David Graeber, 1961-2020Articles
Nasruddin was a thirteenth-century Turkish mystic and philosopher who used humor to teach. David got hold of a book of Nasruddin’s tales in graduate school and would retell the stories to entertain us, over a dinner of dim sum, while walking in a protest march, or during an endless anarchist meeting.
I met David at my first such meeting in New York in 2001. The World Economic Forum announced that it was moving its annual meeting from Davos, Switzerland, to New York, ostensibly in solidarity with the tragedy the city had suffered on September 11. A group of students was organizing a rebuttal to the forum—a counter-summit of sorts—and I attended the gathering to connect with other activists. It was at Saint Mark’s Church in the East Village, a hub at the time of anarchist organizing. David was one of the few friendly faces there.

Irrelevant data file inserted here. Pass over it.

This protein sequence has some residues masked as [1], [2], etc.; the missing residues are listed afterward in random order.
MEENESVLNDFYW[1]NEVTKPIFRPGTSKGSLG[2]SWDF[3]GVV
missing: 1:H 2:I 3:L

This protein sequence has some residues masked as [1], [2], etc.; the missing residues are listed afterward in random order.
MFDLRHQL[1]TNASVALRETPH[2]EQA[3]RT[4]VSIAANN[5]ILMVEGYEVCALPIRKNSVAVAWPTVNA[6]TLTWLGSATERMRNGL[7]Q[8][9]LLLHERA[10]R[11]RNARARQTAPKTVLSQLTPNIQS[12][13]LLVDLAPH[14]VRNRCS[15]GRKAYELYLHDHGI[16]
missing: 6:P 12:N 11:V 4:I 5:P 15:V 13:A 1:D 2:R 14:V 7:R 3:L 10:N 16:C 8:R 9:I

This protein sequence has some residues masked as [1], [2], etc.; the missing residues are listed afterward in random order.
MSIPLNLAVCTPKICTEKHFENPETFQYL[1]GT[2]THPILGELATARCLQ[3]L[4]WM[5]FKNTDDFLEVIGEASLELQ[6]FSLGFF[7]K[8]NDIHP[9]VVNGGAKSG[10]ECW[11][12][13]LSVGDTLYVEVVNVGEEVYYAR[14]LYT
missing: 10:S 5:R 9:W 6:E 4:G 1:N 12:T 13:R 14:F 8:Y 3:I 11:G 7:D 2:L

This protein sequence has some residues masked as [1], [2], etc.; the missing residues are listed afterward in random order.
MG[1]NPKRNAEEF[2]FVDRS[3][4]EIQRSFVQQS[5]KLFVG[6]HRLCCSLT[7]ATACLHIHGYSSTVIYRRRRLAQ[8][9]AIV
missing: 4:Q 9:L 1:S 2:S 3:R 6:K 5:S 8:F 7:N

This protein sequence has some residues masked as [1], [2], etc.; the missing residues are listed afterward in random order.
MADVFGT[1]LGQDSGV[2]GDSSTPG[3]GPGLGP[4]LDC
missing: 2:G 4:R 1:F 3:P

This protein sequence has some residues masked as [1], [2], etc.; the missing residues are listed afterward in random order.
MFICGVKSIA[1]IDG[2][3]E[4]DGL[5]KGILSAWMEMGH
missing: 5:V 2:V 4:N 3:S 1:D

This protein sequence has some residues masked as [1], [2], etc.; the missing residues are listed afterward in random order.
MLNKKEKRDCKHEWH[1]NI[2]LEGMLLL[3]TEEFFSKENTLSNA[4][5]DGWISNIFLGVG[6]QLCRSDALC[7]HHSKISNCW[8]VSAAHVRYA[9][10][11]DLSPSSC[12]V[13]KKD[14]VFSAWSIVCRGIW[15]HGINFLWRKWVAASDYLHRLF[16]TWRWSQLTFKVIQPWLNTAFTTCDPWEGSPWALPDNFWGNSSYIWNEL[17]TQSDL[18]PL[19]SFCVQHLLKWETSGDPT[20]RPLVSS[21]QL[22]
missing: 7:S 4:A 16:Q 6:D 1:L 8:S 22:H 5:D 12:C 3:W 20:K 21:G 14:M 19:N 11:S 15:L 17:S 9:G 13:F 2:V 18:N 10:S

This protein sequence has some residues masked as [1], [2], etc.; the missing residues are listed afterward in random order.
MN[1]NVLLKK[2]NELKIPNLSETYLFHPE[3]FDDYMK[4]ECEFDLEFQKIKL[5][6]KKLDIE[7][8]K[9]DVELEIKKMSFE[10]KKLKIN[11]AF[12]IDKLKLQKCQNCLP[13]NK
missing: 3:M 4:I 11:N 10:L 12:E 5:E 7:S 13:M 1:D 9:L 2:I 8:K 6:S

He was writing an ethnography about the direct action movement, he explained, and then proceeded to break down the culture and social hierarchy of the New York City anarchist scene. I was captivated. David inspired me to study anthropology and to pursue graduate school. He embodied the example of the scholar-activist, even if that wasn’t how Yale University felt. After being rejected for tenure, David moved abroad, and found work in England. Over the years, we stayed in touch sporadically.
I was gutted to learn that he passed away. I always thought I’d have another opportunity to share a meal, a story, or a laugh with him. I will remember him as our generation’s Nasruddin, mumbling a joke with his eyes twinkling.